Use of Django rest framework current limiting function

Time:2022-6-21
catalogue
  • Body start
    • 1. current limiting in DRF
    • 2. current limiting advanced configuration
    • 3. analysis of current limiting ideas
    • 4. source code analysis
    • 5. other precautions
  • reference material

    Body start

    Let’s start with the concept of current limiting, which was first introduced at the front end. The real business scenario is that when you enter text in the search box to search, you do not want to call the back-end interface every time you enter a character, but only after there is a pause. This function is very necessary. On the one hand, it reduces the pressure of front-end request and rendering, and reduces the pressure of back-end interface access. Codes for functions similar to the front end are as follows:

    //Front end function current limiting example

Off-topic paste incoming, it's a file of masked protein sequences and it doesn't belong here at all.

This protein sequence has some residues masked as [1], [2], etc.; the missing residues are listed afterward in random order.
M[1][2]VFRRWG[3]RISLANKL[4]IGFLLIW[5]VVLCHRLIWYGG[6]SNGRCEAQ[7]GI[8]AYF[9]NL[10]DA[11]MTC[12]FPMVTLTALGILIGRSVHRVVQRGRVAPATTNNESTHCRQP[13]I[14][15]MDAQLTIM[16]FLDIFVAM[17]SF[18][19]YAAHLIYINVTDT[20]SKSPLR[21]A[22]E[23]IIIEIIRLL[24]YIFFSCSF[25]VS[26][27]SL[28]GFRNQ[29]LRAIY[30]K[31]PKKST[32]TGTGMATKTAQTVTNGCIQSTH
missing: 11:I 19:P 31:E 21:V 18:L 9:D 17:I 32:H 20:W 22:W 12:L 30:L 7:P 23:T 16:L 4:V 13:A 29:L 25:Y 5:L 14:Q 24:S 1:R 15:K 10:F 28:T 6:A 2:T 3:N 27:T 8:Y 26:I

function throttle(fn, delay) {
        var timer;
        return function () {
            var _this = this;
            var args = arguments;
            if (timer) {
                return;
            }
            timer = setTimeout(function () {
                fn.apply(_this, args);
                timer = null;
            }, delay)
        }
    }

    However, the back-end current limit is similar to the front-end in purpose, but the implementation is different. Let’s take a look at the current limit of DRF.

    1. current limiting in DRF

    Project configuration

    # demo/settings.py
    
    REST_FRAMEWORK = {
        # ...